Ike said Honda will move more hybrid production to North America "within a few years."
Toyota and Nissan wouldn't say if they, too, lose money on cars shipped to the U.S., but both noted they are shifting production to North America.
"We're focused on localizing," producing here 85% of vehicles sold here by the end of next year, up from 70%, said Nissan's U.S. spokesman, David Reuter. The Rogue SUV, for example, now is made in Japan but will be built at Smyrna, Tenn., next summer.
Toyota builds in North America 72.5% of the vehicles it sells here. "Our executives say we don't want knee-jerk reactions, but the long-term goal is to build them where we sell them," said U.S. spokesman Mike Michels. "That insulates us to a greater extent" from currency issues.
Honda will continue to ship some money-losers to the U.S. because, "We need to keep our customer base," Ike said, and "for the sake of our dealers. At least they have something."
Honda's U.S. officials hinted at the problem recently in explaining low sales of the redone Insight hybrid, saying it was due to fewer to sell, not low appeal. There are more profitable markets elsewhere for Insight, Honda said.
Car Buyers Don't Want Social Media
Consumers are not very interested in using social media like Facebook and Twitter in their cars, according to previously unpublished research.
Thilo Koslowski, an influential "connected-vehicle" analyst for technology consultancy Gartner, offered an early glimpse at new research into consumer preferences in an address at the Telematics Detroit 2012 conference.
Koslowski said his latest survey showed that using a vehicle system to tweet or use Facebook are among the lowest priorities for drivers.
"This is again reminding you that you have to be careful not to confuse the car with your mobile phone or your laptop," Koslowski told a crowd of telematics leaders at the conference, which is expected to draw about 1,800 attendees. "The car is very different in terms of what it has to provide."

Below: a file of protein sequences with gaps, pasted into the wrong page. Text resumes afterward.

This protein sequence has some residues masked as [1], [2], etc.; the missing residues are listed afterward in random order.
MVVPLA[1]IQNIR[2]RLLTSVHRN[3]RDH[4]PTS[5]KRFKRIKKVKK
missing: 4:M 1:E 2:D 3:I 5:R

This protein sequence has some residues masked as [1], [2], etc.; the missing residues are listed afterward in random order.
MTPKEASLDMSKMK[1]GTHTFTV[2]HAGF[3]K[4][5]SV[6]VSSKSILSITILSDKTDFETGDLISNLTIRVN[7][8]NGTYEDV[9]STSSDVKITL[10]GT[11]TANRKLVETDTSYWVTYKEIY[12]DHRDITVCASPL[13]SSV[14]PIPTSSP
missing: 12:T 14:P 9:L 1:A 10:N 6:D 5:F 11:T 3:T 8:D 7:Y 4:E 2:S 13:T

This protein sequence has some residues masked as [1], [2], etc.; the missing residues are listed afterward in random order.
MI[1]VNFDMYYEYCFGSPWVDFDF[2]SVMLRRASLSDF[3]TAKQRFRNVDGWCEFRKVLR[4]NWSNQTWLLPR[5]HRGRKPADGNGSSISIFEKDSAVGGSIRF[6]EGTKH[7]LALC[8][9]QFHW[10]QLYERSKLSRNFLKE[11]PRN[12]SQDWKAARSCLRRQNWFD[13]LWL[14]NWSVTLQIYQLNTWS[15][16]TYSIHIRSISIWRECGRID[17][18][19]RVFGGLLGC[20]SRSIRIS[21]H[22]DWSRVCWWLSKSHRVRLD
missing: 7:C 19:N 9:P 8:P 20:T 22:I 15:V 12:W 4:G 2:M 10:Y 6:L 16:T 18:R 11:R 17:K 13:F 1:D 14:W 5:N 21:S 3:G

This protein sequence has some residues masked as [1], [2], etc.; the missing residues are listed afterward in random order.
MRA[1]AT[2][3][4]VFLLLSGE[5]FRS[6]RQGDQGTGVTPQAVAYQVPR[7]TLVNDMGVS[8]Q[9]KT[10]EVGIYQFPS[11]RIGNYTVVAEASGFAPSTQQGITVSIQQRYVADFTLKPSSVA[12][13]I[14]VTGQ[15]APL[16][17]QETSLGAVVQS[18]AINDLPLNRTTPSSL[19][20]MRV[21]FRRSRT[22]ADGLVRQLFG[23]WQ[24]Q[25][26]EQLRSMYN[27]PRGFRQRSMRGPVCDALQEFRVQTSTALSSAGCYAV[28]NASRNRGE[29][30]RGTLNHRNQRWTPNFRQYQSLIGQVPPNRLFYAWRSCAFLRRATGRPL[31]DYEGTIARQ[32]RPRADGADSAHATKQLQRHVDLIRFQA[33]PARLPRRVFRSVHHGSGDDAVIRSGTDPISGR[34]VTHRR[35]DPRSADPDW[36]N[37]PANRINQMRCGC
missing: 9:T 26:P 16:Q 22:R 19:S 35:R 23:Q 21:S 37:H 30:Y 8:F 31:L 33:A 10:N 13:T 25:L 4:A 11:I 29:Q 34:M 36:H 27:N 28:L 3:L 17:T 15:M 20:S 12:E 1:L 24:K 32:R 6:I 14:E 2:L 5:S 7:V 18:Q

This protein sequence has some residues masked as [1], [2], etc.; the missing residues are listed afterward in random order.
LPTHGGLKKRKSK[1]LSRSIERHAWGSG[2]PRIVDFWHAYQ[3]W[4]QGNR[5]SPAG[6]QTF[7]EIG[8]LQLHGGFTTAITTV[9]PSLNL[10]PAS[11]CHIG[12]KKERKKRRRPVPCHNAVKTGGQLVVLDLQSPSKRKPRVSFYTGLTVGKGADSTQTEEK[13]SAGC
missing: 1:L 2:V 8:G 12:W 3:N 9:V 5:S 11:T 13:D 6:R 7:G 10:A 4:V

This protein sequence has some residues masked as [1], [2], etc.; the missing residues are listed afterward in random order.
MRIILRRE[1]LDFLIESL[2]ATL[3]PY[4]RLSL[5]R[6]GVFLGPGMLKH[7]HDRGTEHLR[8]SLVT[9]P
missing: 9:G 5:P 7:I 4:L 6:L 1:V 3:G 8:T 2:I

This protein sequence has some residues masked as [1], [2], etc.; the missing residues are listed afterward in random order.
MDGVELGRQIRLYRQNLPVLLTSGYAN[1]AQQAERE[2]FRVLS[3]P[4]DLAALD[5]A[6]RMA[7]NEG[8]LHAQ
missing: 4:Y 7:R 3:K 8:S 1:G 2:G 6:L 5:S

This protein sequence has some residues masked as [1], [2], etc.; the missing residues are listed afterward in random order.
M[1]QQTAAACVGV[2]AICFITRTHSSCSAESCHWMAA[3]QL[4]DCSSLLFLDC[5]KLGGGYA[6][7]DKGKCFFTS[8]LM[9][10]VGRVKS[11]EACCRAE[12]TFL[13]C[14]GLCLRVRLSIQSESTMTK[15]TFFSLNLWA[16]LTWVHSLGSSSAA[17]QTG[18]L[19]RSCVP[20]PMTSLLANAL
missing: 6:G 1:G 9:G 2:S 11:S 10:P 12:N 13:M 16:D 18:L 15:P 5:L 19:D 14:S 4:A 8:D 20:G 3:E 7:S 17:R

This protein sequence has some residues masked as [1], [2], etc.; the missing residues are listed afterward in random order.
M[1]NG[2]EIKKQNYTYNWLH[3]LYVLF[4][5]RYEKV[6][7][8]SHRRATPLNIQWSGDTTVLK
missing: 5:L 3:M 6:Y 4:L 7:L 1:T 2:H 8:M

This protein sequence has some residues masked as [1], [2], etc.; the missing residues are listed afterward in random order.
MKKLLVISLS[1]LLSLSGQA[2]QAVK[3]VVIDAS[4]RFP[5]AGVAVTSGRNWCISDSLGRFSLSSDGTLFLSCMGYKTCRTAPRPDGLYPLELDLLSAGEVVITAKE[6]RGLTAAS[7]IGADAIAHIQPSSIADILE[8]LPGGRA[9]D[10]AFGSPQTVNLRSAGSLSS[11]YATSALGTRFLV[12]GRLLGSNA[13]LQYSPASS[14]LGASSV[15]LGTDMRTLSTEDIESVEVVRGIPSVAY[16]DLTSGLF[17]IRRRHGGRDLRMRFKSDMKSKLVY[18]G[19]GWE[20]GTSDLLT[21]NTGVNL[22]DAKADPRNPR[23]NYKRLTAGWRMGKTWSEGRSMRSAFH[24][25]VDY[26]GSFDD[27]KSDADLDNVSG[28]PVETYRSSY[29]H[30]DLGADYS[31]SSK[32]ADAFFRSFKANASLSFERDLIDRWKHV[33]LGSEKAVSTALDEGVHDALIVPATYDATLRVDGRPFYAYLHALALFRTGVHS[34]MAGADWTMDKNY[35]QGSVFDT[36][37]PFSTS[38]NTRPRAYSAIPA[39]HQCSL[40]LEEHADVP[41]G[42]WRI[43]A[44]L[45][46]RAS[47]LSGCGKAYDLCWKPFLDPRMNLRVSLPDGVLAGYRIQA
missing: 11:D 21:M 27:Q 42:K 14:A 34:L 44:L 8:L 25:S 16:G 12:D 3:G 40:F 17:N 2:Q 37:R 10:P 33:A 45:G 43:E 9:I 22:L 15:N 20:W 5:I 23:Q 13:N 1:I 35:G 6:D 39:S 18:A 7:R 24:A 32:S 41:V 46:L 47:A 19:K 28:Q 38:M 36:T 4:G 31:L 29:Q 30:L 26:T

Many users would prefer to use their smartphones to monitor their Facebook feeds, for example, but that raises driver-distraction concerns.
Some automakers are straddling the line between demand for apps and shifting consumer electronics preferences. Germany luxury maker Mercedes-Benz, for example, has introduced a new system called mbrace2, which can be operated only by voice while the vehicle is moving.
"It allows the user to efficiently and safely post to her Facebook wall," said Sascha Simon, department manager of advanced product planning for Mercedes-Benz USA, at the conference. "We believe that telematics will allow people to be both connected and protected at the same time."
When it comes to mobile applications in the vehicle, consumers are most interested in "specific applications that make sense when they're driving," Koslowski said. That includes real-time weather forecasts and information about parking availability, for example.
The top three consumer priorities for telematics are voice recognition commands, built-in vehicle navigation systems and automated crash notification systems.
Koslowski said consumer preferences don't "sound very sexy" but underscore that automakers must be careful not to waste resources on superfluous technologies.
Steve Bridgeland, senior product manager for Microsoft's Windows automotive embedded applications, said drivers are not very interested in a large "apps marketplace" for the vehicle.
"I think there are scores of apps that can be created, but they are going to be focused on drive specific needs" he said.
The average U.S. driver spends 47.6 minutes per day commuting, and carmakers want to boost profits and win over young consumers by creating high-tech infotainment systems.
Some 82% of vehicle owners are willing to pay service fees for connected vehicle options like Internet radio and safety systems, according to Gartner. That's up from 20% a few years ago. In China, 99% of drivers are willing to pay.
Among the challenges for the auto industry is its long product development cycle, which lasts about three to five years
"It's amazing how the consumer electronics market moves so quickly, and the automotive market moves so slowly," said Gary Streelman, telematics program manager for Magneti Marelli.
Koslowski said "quite a few" of the current players in the telematics industry will not succeed -- including some automakers that may be forced to partner with outside companies.
"I just think some companies will not be in a position to be successful on that on their own," he said. "In some cases, that may be OK. It will actually require too much of an investment burden to do that on their own."